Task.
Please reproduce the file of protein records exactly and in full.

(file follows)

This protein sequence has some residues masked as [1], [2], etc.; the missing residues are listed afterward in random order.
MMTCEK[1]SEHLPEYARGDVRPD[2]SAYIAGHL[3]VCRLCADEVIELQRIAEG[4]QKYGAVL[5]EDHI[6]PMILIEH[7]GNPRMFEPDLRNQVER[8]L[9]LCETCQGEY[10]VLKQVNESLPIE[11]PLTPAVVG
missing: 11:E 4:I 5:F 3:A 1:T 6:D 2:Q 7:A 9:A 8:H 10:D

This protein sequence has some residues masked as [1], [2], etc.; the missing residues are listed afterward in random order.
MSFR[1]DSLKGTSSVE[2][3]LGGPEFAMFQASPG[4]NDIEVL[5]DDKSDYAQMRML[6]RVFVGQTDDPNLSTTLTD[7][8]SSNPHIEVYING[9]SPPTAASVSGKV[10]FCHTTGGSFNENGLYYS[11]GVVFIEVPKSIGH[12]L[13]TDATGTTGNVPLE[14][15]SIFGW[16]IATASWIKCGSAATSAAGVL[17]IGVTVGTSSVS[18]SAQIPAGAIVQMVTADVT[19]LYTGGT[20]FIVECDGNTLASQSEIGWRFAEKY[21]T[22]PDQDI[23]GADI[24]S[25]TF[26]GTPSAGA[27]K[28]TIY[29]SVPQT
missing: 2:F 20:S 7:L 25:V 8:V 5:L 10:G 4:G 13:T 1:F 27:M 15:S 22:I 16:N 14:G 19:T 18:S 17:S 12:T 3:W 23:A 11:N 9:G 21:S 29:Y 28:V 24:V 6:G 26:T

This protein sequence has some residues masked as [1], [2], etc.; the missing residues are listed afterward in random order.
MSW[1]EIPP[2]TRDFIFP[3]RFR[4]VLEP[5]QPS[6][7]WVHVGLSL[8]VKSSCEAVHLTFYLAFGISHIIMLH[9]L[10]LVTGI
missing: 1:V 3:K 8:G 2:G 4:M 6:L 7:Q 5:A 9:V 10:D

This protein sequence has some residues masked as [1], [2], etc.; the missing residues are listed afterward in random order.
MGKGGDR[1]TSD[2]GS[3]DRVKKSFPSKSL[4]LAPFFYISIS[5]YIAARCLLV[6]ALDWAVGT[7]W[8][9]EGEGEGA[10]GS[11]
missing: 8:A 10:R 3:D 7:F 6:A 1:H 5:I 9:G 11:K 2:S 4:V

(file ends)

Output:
This protein sequence has some residues masked as [1], [2], etc.; the missing residues are listed afterward in random order.
MMTCEK[1]SEHLPEYARGDVRPD[2]SAYIAGHL[3]VCRLCADEVIELQRIAEG[4]QKYGAVL[5]EDHI[6]PMILIEH[7]GNPRMFEPDLRNQVER[8]L[9]LCETCQGEY[10]VLKQVNESLPIE[11]PLTPAVVG
missing: 11:E 4:I 5:F 3:A 1:T 6:D 2:Q 7:A 9:A 8:H 10:D

This protein sequence has some residues masked as [1], [2], etc.; the missing residues are listed afterward in random order.
MSFR[1]DSLKGTSSVE[2][3]LGGPEFAMFQASPG[4]NDIEVL[5]DDKSDYAQMRML[6]RVFVGQTDDPNLSTTLTD[7][8]SSNPHIEVYING[9]SPPTAASVSGKV[10]FCHTTGGSFNENGLYYS[11]GVVFIEVPKSIGH[12]L[13]TDATGTTGNVPLE[14][15]SIFGW[16]IATASWIKCGSAATSAAGVL[17]IGVTVGTSSVS[18]SAQIPAGAIVQMVTADVT[19]LYTGGT[20]FIVECDGNTLASQSEIGWRFAEKY[21]T[22]PDQDI[23]GADI[24]S[25]TF[26]GTPSAGA[27]K[28]TIY[29]SVPQT
missing: 2:F 20:S 7:L 25:V 8:V 5:L 10:G 4:G 13:T 1:F 27:M 15:S 22:I 16:N 14:G 19:T 18:S 17:S 12:T 3:W 23:A 11:N 9:G 21:S 29:Y 28:V 24:V 6:G 26:T

This protein sequence has some residues masked as [1], [2], etc.; the missing residues are listed afterward in random order.
MSW[1]EIPP[2]TRDFIFP[3]RFR[4]VLEP[5]QPS[6][7]WVHVGLSL[8]VKSSCEAVHLTFYLAFGISHIIMLH[9]L[10]LVTGI
missing: 1:V 3:K 8:G 2:G 4:M 6:L 7:Q 5:A 9:V 10:D

This protein sequence has some residues masked as [1], [2], etc.; the missing residues are listed afterward in random order.
MGKGGDR[1]TSD[2]GS[3]DRVKKSFPSKSL[4]LAPFFYISIS[5]YIAARCLLV[6]ALDWAVGT[7]W[8][9]EGEGEGA[10]GS[11]
missing: 8:A 10:R 3:D 7:F 6:A 1:H 5:I 9:G 11:K 2:S 4:V